History at a Glance


Formal labour education in Trinidad and Tobago is a relatively recent development. In referring to the subject of labour education, the 1950 Report of the Labour Department observed that there was very little achievement in the field of Trade Union education and that study and discussion groups were the exception rather than the rule.

However, in the early years of the 1950’s, a few trade unions were taking their first steps in labour education as a result of offers made by affiliates of the British Trade Union Congress to enroll a limited number of Trinidad and Tobago trade union members in correspondence courses in Trade Unionism and Industrial Relations.

Trade Union education at the national level was first introduced in 1957, when, through its Ministry of Labour, the Government of Trinidad and Tobago, in collaboration with the University of the West Indies, sponsored a series of short courses on Trade Unionism. The training covered principles, practices and laws relating to trade unions and industrial relations, the management of trade unions, and also foundation courses in Civics and Economics. These course offerings were broadened over the next six years and eventually in 1963 they took the form of annual training programmes for trade unionists and management personnel.

Responding to requests from the participants in these courses for even more opportunities for training and education in labour relations, and in an endeavour to put the training arrangements on a firmer footing, the Government of Trinidad and Tobago in 1961 turned its attention to the setting up of a Labour Education Centre. In that year, it appointed a committee to consider the establishment of such a Centre which, it was envisaged, would replace the ad hoc training with regularly scheduled intensive courses within wider programmes of study. The committee did in fact recommend the establishment of a Trade Union Centre and it was proposed that the Centre should be under the administrative umbrella of the University of the West Indies.

During the Prime Minister’s conference with the Trade Union Movement in early 1963 there was further discussion between the Prime Minister, Dr Eric Williams, and representatives of the Trade Union Movement about a Trade Union Centre. The conference adopted a resolution of one of its committees that a Labour College should be established to provide trade union training and worker education, to conduct seminars and courses and other activities in the field of Industrial Relations and to undertake research into problems of Labour. The conference also adopted the recommendation that the College should be named “the Cipriani Labour College” and that one of its Halls should be named after Mr Quintin O’Connor (1908- 1958), a trade unionist who holds a place of honour in the trade union history of Trinidad and Tobago.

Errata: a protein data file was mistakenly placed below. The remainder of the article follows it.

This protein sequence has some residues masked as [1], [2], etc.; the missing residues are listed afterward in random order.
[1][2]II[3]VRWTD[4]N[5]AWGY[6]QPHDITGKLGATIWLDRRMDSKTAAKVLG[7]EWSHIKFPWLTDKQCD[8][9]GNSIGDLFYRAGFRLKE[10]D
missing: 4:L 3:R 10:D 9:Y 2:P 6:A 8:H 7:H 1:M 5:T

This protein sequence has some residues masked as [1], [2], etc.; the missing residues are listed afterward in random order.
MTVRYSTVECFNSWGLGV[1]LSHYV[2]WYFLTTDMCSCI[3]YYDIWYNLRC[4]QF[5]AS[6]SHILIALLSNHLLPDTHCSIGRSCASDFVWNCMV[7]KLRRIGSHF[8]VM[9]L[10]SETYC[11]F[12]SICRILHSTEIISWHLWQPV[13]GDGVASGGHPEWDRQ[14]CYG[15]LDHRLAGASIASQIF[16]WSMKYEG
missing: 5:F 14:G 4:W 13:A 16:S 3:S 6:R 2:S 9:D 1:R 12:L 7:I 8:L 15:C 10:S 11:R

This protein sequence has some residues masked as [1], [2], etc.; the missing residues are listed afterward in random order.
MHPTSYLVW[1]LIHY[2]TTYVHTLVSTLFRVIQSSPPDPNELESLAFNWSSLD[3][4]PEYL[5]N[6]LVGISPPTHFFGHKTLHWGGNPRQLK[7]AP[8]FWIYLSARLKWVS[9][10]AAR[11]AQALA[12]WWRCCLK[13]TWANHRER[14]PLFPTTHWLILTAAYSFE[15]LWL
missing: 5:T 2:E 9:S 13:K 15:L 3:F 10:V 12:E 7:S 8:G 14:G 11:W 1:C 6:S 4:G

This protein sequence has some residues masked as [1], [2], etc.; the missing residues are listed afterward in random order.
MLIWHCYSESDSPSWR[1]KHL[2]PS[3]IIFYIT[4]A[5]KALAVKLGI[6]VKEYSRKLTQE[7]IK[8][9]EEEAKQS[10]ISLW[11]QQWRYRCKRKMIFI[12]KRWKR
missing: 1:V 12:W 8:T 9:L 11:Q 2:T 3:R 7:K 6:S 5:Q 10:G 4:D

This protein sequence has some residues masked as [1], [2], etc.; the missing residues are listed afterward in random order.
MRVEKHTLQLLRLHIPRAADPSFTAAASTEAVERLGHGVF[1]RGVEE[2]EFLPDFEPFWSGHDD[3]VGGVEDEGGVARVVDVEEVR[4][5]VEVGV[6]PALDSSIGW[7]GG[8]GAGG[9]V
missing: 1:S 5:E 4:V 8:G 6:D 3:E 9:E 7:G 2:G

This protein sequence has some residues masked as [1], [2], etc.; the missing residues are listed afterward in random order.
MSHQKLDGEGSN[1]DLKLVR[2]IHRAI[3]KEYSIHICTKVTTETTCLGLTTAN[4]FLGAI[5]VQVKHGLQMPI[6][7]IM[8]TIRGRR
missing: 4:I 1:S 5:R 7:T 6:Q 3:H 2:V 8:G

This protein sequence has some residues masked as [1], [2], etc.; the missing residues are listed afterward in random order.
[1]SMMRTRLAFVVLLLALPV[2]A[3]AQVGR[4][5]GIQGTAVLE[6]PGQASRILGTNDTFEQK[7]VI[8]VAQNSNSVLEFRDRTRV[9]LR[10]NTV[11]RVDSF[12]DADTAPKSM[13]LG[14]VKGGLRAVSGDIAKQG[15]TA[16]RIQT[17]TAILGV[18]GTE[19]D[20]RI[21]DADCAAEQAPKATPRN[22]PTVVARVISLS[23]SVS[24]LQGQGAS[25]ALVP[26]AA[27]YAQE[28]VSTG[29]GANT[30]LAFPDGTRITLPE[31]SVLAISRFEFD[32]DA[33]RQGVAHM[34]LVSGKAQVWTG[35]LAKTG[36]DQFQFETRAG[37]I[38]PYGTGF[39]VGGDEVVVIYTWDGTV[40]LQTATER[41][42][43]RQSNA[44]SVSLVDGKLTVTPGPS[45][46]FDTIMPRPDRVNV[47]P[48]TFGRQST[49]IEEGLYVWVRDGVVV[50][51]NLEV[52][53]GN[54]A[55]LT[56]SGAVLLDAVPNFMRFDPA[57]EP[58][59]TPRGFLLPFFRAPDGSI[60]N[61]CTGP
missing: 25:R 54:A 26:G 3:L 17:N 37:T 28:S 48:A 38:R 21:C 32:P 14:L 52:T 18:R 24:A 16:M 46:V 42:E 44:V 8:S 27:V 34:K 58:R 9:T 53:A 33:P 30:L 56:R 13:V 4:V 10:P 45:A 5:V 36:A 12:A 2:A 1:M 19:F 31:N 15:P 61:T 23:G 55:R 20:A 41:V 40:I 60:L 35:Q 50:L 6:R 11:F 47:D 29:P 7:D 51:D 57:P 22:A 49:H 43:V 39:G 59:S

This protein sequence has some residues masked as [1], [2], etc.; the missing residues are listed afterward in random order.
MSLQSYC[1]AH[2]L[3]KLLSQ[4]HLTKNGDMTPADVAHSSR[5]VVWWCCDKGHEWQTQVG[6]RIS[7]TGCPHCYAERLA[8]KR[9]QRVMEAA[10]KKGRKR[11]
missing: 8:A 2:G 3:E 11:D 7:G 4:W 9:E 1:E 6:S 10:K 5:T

Following this conference, many details had to be worked out and steps had to be taken to obtain technical assistance from the International Labour Organisation. The ILO agreed to make available an expert in the field to assist with the establishment of the College. It took some time to find a suitably qualified person to serve for the required period of time.

Eventually, in mid-1966, the ILO was able to secure the services of Mr. Max Swerdlow, Education Director of the Canadian Labour Congress, who arrived on 19 August 1966 and immediately assumed duties as the first Director of the College.

In August 1966, Government appointed a Board of Governors with representatives of the Trade Union Movement, the University of the West Indies, the Government and the Public. The Board was given the responsibility for the management and development of the College. the Cipriani Labour College Act, No 4 of 1972, provides the legal framework for the functioning of the College. The opening of the Cipriani Labour College on 19 October 1966 in rented premises at Long Circular Road, Port of Spain, was the culmination of the many efforts beginning as far back as 1957 to provide workers in Trinidad and Tobago with education and training in the field of Labour and Industrial Relations.

The programme originally offered was the Two-year Diploma in Labour Studies. Over the years, the One-year Certificate and Short Courses in Industrial Relations and kindred fields were added to the course offerings. Another important development in the history of Cipriani Labour College was the integration of education and training in co-operatives into the curriculum in 1972.

Initially, the Training Unit of the Co-operative Department of the Ministry of Labour and Co-operatives was relocated to the College from where they organised a series of short courses geared to the needs of directors, committee members, staff and members of Co-operative Societies.

In 1974, Professor Howard Whitney of the University of Wisconsin, a major centre of Co-operative Education, was commissioned by the Trinidad and Tobago Government to draw up a programme of Co-operative Education and Training. Professor Whitney’s services had been obtained through the ILO.

On Professor Whitney’s recommendation a Two-Year Diploma in Co-operative Studies was introduced in 1975 in Day (Full-time) and Evening (Part-time) Programmes. The College also conducts short courses for Co-operative personnel in conjunction with the Co-operative Department of the Ministry of Labour and Co-operatives, the Credit Union League, regional bodies and individual co-operatives.

The Department of Co-operative Studies within the College also provides advice and consultancy services on day-to-day management of co-operatives and assistance to community groups wishing to organize co-operative societies. The Department also assists co-operative societies with the planning and implementation of education and training programmes for members and potential members.